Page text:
Thursday, 21 May 2015

The winner of the 2015 Ondaatje Prize is...

Justin Marozzi has won the 2015 Ondaatje Prize for a book evoking the spirit of place with Baghdad: City of Peace, City of Blood (Allen Lane).

For the announcement from the Prize's administrator, The UK-based Royal Society of Literature, click here.

Some reviews, all from UK-based publications:
The Independent
The Telegraph
The Spectator
The Guardian

Sunday, 17 May 2015

The Sunday Post

A rojak* of items that caught my eye this week…

Flood of Fire
Flood of Fire, by Amitav Ghosh, book 3 in his Ibis trilogy, which explores the opium wars mainly from British and Indian perspectives, has already been getting plenty of coverage, although it is not published until May 28. Click here for a review in the Independent, UK, and here for one from The Financial Times, UK. Amitav Ghosh is on the shortlist for the International Man Booker Prize, 2015. The winner will be announced this Tuesday, May 19. Click here for interviews with all the finalists, from the Guardian, UK

Note from Tokyo Writers
This from John Gribble, of Tokyo Writers: "Here is a small reminding nudge. We have two more weekends to submit proposals for the Japan Writers Conference in Kobe in October. What would you like to talk about?" For guidelines click here.

Sydney Writers Festival
The Sydney Writers Festival starts tomorrow, Monday, May 18.  If anybody is going, and would like to write up events for Asian Books Blog, please get in touch (NB, no payment). Follow the links below for Facebook and Twitter, or e-mail: Thanks, and here's hoping!!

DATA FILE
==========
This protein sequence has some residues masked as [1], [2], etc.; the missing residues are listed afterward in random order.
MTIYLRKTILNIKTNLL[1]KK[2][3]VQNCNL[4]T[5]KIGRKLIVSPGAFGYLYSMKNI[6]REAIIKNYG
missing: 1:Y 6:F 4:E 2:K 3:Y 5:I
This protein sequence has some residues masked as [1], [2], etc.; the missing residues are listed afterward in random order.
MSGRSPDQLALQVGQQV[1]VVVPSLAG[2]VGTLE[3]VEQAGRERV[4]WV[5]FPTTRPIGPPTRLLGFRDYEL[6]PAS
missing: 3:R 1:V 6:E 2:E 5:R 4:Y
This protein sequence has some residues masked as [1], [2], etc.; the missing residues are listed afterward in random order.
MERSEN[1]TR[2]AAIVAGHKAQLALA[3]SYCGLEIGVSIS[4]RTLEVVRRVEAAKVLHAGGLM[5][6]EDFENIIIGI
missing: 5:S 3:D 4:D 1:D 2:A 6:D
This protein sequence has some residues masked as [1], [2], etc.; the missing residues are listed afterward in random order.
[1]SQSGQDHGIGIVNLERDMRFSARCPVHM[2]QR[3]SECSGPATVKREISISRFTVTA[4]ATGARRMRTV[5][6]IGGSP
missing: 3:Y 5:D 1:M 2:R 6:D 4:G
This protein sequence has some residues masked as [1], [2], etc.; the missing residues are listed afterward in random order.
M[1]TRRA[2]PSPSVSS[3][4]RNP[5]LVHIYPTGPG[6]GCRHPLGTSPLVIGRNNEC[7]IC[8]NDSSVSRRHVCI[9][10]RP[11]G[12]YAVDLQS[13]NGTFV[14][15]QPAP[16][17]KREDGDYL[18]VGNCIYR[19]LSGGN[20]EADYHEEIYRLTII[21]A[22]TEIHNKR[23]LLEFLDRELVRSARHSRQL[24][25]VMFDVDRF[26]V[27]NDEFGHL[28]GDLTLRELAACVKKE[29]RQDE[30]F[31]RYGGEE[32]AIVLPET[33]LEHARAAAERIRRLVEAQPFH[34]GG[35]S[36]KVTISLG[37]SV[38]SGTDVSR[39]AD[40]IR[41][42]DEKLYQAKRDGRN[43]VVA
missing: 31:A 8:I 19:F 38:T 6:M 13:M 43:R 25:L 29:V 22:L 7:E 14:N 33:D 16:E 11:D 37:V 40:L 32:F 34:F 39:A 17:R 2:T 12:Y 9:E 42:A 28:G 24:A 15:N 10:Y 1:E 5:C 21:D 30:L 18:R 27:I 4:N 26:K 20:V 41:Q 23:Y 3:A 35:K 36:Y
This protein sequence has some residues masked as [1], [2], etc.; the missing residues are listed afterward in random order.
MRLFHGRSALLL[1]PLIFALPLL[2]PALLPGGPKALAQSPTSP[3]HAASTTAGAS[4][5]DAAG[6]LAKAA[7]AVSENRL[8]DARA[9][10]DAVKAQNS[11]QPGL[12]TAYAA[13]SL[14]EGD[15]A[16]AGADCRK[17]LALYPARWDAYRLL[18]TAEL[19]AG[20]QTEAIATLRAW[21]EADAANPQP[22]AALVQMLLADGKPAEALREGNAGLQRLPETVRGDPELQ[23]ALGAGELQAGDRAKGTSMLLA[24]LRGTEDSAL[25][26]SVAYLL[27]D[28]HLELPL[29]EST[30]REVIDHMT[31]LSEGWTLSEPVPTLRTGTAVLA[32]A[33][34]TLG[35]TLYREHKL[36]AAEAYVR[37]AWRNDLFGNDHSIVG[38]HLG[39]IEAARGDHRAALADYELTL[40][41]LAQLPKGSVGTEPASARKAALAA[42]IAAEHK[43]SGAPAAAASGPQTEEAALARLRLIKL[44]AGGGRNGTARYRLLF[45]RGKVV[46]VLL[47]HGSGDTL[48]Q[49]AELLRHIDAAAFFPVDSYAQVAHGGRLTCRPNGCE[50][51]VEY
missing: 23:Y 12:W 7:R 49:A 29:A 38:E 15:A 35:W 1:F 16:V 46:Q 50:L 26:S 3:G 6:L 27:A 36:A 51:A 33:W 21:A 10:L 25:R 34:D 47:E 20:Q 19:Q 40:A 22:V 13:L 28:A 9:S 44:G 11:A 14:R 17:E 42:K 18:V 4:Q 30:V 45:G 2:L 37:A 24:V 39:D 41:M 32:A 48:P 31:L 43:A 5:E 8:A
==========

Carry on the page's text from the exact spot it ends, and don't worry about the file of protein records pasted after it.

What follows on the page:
Seen Elsewhere
This Divided Island: Stories from the Sri Lankan War by Samanth Subramanian, reviewed by Amit Chaudhuri: An account of the civil war in Sri Lanka and its aftermath is all the more devastating for withholding judgement, the Guardian, UK

*A rojak is a Singaporean salad. Like Asian Books Blog on Facebook, or follow it on Twitter: @asianbooksblog

Thursday, 14 May 2015

All About Eastlit / Graham Lawrence

Eastlit is an English-language online journal and website focused on creative writing and art specifically from or connected to East and South East Asia, including Siberia and Mongolia. The editors now also offer an electronic supplement covering South Asia: Southlit. British expat Graham Lawrence, a writer, teacher and publisher, is one of the co-founders of Eastlit.  His own writing includes the eBooks Broken Lines, a collection of tales, including autobiographical ones, that meander from London to South East Asia, and Tales from the Village, a collection of simple stories told to Graham, or else based on incidents witnessed by him, or actually involving him, on his Asian travels.  Graham, a Brit married to a Thai woman, is a long-term resident of Thailand. He gave Asian Books Blog an interview, via e-mail.

Asia House Literature Festival: Following Along From Asia

In Tuesday's post on the  Asia House Bagri Foundation Literature Festival, I said I'd check out how people in Asia could follow along via social media.

Lucy Tomlinson, PR and Marketing Manager at Asia House, had the following suggestions:

"For readers in Asia, it would be great if they could get involved by using Twitter: #AHLIT15. We’ve also recorded all of the events, and filmed many of them, so this could be a good way for those who weren’t able to come along to catch-up on what was discussed. Our Web Editor, Naomi, has also written a number of stories following events, which can be seen on the Asia House website. These condense many of the topics discussed and give a great overview of key points."

You can see Naomi's stories on the Asia House website by clicking here